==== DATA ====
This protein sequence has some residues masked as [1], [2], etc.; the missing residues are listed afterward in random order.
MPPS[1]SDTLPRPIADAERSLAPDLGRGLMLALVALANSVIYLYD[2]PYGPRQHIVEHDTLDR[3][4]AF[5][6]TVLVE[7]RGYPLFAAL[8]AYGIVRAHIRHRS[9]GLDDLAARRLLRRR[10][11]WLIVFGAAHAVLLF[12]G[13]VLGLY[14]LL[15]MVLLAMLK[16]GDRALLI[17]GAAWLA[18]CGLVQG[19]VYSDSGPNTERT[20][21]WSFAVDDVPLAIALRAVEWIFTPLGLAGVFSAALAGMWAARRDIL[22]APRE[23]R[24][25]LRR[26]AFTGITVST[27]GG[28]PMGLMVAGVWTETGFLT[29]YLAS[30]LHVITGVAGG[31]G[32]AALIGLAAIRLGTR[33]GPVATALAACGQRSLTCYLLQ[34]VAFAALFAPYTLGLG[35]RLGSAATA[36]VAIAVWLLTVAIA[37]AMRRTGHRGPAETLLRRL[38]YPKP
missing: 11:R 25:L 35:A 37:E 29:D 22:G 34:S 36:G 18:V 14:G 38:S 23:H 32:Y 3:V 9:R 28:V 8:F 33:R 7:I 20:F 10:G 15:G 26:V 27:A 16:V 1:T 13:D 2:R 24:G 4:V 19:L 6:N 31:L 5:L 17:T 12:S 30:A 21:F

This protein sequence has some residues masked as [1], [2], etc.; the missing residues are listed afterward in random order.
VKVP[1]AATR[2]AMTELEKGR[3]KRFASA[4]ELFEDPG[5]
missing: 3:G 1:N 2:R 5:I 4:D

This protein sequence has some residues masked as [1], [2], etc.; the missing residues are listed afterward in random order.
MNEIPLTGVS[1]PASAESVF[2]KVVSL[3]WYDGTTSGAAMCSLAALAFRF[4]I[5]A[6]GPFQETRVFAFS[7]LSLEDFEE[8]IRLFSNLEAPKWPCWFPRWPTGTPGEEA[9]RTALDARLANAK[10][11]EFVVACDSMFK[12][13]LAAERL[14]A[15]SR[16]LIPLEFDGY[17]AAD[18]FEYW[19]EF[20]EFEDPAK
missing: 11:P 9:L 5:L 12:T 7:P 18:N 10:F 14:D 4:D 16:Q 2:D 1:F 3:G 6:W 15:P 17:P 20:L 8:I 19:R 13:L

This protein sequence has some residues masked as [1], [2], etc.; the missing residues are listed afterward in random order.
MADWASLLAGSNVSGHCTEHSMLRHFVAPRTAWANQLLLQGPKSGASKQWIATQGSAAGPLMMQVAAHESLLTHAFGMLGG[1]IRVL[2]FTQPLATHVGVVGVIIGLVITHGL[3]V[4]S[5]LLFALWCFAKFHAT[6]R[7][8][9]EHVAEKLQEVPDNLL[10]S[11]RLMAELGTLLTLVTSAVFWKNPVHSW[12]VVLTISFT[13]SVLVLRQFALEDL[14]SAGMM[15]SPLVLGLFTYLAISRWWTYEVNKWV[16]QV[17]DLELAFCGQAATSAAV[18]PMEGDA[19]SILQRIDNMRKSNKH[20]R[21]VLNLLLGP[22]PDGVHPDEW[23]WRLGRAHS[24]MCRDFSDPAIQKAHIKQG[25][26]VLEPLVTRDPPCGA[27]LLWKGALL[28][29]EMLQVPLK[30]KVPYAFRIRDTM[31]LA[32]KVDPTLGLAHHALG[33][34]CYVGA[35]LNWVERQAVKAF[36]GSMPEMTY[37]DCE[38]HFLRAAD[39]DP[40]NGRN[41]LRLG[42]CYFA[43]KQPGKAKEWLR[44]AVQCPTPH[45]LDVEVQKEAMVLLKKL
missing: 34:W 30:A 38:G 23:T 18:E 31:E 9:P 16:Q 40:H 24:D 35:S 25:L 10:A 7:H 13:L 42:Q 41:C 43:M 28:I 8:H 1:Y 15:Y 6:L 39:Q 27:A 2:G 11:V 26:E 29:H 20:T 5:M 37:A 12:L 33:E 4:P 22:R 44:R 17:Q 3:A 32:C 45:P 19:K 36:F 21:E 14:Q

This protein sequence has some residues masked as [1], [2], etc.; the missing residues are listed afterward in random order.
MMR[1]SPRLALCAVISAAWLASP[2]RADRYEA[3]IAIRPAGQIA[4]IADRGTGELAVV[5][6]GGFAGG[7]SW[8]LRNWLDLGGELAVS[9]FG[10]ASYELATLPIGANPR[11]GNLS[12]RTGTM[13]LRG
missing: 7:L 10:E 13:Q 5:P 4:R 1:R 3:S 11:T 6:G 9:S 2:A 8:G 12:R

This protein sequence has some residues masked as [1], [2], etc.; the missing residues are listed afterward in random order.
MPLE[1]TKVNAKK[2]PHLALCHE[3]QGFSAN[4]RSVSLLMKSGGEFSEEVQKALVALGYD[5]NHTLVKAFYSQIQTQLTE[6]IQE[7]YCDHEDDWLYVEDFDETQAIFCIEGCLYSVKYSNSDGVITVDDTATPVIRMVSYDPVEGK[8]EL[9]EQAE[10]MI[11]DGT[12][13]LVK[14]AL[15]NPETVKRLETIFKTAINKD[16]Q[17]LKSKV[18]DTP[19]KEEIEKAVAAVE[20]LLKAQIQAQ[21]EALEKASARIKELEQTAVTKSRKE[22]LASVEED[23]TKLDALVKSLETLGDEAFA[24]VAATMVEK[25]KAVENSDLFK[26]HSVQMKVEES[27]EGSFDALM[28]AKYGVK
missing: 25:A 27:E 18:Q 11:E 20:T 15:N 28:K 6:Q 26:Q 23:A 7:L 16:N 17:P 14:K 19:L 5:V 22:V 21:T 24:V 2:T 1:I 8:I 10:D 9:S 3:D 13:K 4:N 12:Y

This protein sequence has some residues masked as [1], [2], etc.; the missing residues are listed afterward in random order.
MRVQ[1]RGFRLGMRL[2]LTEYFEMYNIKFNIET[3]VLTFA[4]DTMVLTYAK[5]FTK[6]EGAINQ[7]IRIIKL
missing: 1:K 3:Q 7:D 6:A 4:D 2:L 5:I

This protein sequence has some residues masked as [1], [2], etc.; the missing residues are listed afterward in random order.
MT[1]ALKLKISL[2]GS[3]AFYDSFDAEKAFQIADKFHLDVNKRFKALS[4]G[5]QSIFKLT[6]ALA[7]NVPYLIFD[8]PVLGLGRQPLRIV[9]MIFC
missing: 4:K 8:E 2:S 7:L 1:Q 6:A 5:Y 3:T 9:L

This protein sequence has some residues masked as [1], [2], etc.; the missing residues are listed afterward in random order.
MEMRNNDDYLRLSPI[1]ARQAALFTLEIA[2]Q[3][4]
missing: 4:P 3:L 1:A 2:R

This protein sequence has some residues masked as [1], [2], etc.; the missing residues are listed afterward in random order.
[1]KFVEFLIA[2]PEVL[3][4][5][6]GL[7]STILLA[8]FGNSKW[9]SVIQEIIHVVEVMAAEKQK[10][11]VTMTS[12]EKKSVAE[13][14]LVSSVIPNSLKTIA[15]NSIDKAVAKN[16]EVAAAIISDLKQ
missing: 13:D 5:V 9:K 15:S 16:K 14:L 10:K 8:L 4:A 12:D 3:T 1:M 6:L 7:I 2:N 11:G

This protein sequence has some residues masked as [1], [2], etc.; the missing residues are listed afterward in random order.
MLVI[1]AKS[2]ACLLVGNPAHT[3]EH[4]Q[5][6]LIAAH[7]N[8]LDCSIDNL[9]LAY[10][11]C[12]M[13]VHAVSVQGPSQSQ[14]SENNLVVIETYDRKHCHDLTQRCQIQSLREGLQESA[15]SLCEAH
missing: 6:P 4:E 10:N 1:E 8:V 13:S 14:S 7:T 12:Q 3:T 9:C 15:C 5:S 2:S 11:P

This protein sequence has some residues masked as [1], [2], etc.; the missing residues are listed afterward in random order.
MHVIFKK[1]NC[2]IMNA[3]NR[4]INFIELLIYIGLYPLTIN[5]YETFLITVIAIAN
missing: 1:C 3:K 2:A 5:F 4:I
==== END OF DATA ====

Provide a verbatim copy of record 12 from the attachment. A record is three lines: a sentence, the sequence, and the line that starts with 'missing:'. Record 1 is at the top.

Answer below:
This protein sequence has some residues masked as [1], [2], etc.; the missing residues are listed afterward in random order.
MHVIFKK[1]NC[2]IMNA[3]NR[4]INFIELLIYIGLYPLTIN[5]YETFLITVIAIAN
missing: 1:C 3:K 2:A 5:F 4:I